Geoff Gallop, former West Australian premier and now director of the Graduate School of Government at the University of Sydney ("Freedom Based on Tolerance," The Australian 4/4/07 p.36) also re-circulates tired old arguments for multiculturalism. He of course recognises that multiculturalism has its critics, but for him, multiculturalism is based upon democratic values such as equality and human rights. Really? So when did a vote take place on multiculturalism? Would Anglo Australians in 1945 have let it all happen if by time travel they could see the streets of Melbourne and Sydney today? What about the democratic values of Anglo-Australians to have chosen not to embrace multiculturalism?

In an article by Katherine Betts and Michael Gilding ("The Growth Lobby and Australia's Immigration Policy," People and Place vol.14, 2006), the authors discuss the power of a pro-immigration lobby based around housing, land development and construction. These authors deal with the impact of this lobby on the Howard government in 1996 to 1999. Nevertheless it is clear that this lobby has been strong throughout the entire post World War II period, and after 1947 has been increasingly dominated by ethnics. It is now a self-perpetuating machine that has been long out of control.

If the immigration problem cannot be dealt with, forget about solving the economic problem and creating a social credit world. Immigration ties us to globalisation and breaks down the national unity necessary for resisting the new world order.


by Peter West
James Reed should look on the bright side: it would appear that Asian-born voters will decide the fate of John Howard at the next election, according to multiculturalist George Megalogenis (The Australian 27/2/07 p.11). Whilst Howard held the seat of Bennelong in 1996 by 10.2 per cent, he now holds it by just 4 per cent. In electorates next door, the new-coming Asian migrants, whom Johnny Howard has let in, in record numbers (whilst hoodwinking sleepy conservatives that he is doing something about immigration), are voting for the party that looks after them even better - Labor.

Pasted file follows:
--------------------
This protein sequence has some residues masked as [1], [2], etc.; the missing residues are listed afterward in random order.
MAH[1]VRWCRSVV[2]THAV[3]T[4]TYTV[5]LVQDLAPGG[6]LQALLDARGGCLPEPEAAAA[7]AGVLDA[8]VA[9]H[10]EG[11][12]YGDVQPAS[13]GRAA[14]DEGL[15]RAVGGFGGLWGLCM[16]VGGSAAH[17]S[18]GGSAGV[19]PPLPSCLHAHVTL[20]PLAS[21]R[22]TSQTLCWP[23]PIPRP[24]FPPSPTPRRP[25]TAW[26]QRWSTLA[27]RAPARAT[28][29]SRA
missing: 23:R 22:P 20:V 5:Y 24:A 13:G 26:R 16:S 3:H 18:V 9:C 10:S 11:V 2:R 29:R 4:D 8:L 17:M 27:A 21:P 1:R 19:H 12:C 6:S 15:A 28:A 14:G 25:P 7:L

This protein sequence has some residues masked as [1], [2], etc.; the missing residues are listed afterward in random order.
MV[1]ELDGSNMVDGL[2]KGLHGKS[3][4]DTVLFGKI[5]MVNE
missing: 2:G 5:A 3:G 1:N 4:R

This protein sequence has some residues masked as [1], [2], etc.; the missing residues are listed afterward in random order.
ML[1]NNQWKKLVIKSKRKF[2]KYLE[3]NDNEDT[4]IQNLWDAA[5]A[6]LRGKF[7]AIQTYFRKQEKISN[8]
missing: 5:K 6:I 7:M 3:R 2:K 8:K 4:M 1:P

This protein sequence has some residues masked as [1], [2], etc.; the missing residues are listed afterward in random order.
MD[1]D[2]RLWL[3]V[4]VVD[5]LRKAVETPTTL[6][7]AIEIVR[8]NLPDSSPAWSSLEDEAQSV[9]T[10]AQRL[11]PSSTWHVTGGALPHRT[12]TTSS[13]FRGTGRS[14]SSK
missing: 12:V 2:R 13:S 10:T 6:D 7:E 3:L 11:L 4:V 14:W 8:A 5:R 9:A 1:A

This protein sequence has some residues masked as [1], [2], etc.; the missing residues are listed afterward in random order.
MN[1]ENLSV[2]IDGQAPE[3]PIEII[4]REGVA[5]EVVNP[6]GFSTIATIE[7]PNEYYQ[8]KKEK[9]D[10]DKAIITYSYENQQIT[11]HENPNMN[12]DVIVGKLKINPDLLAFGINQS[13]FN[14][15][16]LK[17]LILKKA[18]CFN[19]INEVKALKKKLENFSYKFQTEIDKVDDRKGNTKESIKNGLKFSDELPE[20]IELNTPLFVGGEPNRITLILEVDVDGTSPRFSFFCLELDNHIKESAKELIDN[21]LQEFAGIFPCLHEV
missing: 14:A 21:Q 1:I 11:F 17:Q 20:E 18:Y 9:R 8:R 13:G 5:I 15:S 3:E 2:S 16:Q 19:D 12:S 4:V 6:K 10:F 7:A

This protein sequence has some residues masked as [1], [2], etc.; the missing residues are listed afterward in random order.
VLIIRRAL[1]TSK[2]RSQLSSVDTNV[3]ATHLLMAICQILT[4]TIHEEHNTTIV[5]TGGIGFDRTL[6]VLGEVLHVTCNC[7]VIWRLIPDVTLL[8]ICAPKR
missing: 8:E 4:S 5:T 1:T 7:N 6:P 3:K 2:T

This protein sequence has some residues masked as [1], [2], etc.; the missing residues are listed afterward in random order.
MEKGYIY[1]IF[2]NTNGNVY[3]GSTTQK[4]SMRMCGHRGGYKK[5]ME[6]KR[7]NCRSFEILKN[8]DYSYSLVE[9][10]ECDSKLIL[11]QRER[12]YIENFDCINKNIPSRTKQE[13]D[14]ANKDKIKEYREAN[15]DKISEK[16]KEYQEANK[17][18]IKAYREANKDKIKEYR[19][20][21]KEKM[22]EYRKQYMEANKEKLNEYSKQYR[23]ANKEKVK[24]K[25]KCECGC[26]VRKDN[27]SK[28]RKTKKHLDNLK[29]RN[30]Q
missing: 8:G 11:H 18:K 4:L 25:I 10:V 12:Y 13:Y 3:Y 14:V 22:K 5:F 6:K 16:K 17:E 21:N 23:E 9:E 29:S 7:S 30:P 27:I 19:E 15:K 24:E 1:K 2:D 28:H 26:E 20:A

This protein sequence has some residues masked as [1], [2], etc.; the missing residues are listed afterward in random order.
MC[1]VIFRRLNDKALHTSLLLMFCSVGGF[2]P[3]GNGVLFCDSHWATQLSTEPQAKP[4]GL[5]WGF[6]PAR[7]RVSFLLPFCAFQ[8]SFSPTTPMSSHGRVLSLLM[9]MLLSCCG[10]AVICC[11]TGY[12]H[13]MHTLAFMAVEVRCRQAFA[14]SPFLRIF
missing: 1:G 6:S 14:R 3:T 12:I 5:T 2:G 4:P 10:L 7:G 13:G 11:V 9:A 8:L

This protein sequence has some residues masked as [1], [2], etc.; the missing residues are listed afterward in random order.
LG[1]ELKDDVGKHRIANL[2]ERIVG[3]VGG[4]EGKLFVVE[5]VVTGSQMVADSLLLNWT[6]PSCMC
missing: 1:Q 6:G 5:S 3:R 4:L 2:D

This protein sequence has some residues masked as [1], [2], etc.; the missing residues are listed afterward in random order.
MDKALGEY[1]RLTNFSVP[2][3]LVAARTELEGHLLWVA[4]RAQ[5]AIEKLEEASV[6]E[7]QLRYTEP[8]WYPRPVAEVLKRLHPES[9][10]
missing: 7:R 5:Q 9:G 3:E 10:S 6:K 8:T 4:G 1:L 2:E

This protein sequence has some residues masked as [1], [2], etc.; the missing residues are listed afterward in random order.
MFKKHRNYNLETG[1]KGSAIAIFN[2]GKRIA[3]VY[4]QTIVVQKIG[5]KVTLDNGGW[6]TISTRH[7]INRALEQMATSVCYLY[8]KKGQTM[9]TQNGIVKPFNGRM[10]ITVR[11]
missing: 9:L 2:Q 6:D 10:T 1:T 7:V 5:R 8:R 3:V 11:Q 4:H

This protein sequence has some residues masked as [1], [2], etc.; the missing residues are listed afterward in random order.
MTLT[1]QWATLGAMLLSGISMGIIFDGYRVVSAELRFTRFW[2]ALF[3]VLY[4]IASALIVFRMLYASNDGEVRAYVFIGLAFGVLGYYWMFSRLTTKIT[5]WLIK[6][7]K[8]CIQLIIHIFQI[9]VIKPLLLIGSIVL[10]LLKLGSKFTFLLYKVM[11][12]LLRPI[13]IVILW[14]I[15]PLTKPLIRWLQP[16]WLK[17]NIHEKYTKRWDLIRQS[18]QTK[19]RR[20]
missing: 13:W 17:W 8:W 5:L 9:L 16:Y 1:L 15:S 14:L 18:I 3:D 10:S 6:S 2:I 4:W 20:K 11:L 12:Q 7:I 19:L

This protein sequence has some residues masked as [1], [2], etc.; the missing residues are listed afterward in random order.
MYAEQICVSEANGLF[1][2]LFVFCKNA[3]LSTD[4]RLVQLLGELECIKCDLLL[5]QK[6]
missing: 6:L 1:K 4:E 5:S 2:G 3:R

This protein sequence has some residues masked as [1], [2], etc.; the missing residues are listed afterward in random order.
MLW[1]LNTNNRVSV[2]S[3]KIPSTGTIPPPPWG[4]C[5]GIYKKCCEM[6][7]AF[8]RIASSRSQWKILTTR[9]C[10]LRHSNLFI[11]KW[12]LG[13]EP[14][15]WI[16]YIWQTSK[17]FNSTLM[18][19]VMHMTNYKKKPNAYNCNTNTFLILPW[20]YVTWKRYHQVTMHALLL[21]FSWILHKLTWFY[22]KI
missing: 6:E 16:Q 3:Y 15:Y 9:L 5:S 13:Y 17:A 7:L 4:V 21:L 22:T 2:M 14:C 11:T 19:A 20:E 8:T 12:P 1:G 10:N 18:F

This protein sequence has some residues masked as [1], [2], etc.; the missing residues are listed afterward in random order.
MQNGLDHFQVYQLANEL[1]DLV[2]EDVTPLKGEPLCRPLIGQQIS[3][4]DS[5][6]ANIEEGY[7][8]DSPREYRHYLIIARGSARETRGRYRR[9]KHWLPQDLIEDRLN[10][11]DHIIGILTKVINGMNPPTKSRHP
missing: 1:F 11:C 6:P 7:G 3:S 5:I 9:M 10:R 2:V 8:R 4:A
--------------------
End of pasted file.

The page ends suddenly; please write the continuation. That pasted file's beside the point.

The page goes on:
Asian immigration has transformed Howard's seat from a safe one to a marginal one. Demography and the racial mix will play a big part in ending the career of little John.

In comes something even worse - the ABCish, ever politically correct Maxine McKew, and of course, a party of clones. But will Kevin Rudd and the girls really be worse?
I personally look forward to the end of the Australian neo-con experiment. During this time our people went to sleep. The anti-immigration movement was destroyed. Howard used illegal immigrants and a so-called 'tough policy', to divert attention from an immigration programme that was over 70 per cent Asian some years. So let the Howard illusion end. Let Rudd and company hit us with the "Left" fist now - because we need it.

Let independents answer the call and may what remains of our Australia, vote for them against the hollow men and women of the new world order. Bring it on !


by James Reed
I agree with Peter West that we should look forward to the end of John Howard. However Mandarin-speaking pro-China Rudd may be a worse Asianiser than Howard.

One of the iron laws of social decay is that Australia's PMs get progressively worse.

As bad as Keating was, Howard is worse because he gave to superficial viewers the illusion of being on-side. Rudd will move Asianisation into Chinese-isation. Even some in the media are nervous about these prospects (e.g., Dennis Shanahan, "One-Man Band Rudd Risky as China's Mate," The Australian 13/4/07 p.14).

Rudd will be our first Chinese PM and will lay the foundation for Australia being a colony of the New Chinese empire. That is where Asianisation ends.


At last some prominent Australians are speaking out on the centralist, dictatorial, arrogant stance by John Howard and his cronies in power. The Age (Kenneth Nguyen 16/5/07) reported on what former Federal Court judge Murray Wilcox QC recently had to say on the matter:

"Australia is increasingly an "elected dictatorship", former Federal Court judge Murray Wilcox, QC, declared yesterday, in a speech lashing the Howard Government for muscling in on state governments.

Mr Wilcox, speaking to the Law Society of the ACT yesterday, slammed recent Federal Government announcements that funding for the states would depend on the states introducing performance-based pay for teachers and transferring their product liability powers to the Commonwealth.
"It seems inherently wrong that, without any constitutional or parliamentary mandate, the Commonwealth should overrule state and territory ministers and officials in respect of management issues within the latter's constitutional domain," Mr Wilcox said.
"There is nothing new about the Commonwealth using its financial muscle to influence policy in areas outside those assigned to it by the Commonwealth. However, the practice seems to have accelerated in recent years."

Mr Wilcox had numerous suggestions for improving what he described as the "serious deficiencies in the quality of our democracy", including: § Strengthening the distinction between Commonwealth and State powers.